OSAKA – Kansai Electric Power Co. on Monday raised prices on households again, saying higher costs for imported fossil fuels had worsened business conditions in the absence of nuclear power.
The price hike is the second by the major utility since the triple meltdown at the Fukushima No. 1 nuclear plant caused the shutdown of all the nation’s nuclear power plants for safety inspections.
Electricity prices will rise by an average 4.62 percent for the four months through September, and by 8.36 percent starting in October. Electricity prices have thus increased by around 20 percent over the past two years alone.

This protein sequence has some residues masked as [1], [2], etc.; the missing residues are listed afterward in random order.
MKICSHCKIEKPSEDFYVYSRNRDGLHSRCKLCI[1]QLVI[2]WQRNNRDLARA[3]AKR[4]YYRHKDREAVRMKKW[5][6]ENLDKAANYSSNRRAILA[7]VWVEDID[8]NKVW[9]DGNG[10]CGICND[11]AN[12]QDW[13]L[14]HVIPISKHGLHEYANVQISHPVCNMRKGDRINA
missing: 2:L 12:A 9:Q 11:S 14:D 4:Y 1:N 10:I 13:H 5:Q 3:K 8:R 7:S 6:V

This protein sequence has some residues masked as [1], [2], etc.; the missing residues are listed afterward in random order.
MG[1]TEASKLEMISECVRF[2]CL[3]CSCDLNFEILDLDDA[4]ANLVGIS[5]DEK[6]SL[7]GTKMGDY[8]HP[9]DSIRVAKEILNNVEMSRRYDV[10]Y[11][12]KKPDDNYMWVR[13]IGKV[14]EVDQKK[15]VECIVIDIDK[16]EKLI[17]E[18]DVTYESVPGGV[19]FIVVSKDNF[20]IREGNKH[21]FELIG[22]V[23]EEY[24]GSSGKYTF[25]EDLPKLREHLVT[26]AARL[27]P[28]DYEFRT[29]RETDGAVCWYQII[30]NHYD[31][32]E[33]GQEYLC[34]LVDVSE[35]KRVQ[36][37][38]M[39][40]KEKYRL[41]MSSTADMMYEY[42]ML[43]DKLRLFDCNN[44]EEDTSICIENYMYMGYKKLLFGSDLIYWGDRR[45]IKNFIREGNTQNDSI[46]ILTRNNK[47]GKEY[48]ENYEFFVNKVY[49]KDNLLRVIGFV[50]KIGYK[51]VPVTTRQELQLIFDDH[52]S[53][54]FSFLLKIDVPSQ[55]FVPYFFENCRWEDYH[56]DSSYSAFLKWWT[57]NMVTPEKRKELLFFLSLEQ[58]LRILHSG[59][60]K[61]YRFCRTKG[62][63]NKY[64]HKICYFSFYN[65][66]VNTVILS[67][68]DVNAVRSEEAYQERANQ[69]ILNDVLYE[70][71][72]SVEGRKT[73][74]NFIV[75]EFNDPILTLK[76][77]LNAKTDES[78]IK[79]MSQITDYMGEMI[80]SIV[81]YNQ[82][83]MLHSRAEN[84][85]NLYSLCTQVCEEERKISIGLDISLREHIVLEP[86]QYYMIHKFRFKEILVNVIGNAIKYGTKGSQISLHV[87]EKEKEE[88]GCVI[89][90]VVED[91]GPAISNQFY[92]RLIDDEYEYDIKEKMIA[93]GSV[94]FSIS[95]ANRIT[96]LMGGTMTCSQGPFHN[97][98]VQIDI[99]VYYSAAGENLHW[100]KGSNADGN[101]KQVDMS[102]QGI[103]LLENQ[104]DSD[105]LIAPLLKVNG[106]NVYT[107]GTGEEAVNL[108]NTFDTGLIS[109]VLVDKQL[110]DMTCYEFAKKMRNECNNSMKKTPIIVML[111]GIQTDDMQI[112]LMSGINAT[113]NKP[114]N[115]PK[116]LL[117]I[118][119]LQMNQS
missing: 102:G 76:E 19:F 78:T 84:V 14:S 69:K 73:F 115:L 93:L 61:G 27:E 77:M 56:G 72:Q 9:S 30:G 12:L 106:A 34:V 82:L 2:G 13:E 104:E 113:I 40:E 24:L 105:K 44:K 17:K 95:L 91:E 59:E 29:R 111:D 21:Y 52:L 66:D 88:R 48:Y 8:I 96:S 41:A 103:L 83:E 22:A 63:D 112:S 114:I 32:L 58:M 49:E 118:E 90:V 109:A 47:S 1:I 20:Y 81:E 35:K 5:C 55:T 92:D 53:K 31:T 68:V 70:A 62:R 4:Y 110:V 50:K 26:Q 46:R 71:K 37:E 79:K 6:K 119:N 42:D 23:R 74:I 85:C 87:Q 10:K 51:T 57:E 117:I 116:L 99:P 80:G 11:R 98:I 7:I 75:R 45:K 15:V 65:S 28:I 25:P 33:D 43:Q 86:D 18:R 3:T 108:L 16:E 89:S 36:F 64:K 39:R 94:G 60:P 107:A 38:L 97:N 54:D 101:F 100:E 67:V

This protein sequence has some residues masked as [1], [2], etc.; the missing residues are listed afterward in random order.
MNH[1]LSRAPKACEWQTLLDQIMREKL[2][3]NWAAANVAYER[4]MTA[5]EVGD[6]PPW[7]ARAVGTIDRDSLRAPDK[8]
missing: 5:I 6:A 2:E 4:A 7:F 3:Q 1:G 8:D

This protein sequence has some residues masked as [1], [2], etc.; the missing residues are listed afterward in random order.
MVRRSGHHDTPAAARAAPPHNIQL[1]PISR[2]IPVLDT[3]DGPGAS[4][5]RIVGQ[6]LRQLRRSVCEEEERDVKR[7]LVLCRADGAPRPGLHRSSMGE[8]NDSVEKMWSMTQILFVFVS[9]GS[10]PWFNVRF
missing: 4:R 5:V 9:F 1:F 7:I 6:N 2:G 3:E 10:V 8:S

The electricity bill for an average household is projected to jump from ¥7,932 to ¥8,208 from June, and to ¥8,481 from October, according to the utility, which serves Osaka and surrounding areas.
Kepco had heavily relied on atomic power before the man-made disaster at Tokyo Electric Power Co.’s Fukushima No. 1 nuclear power plant was triggered by the March 2011 earthquake and tsunami. With all of its atomic plants offline, the company posted a group net loss of ¥148.38 billion in the business year ended in March, its fourth consecutive year in the red.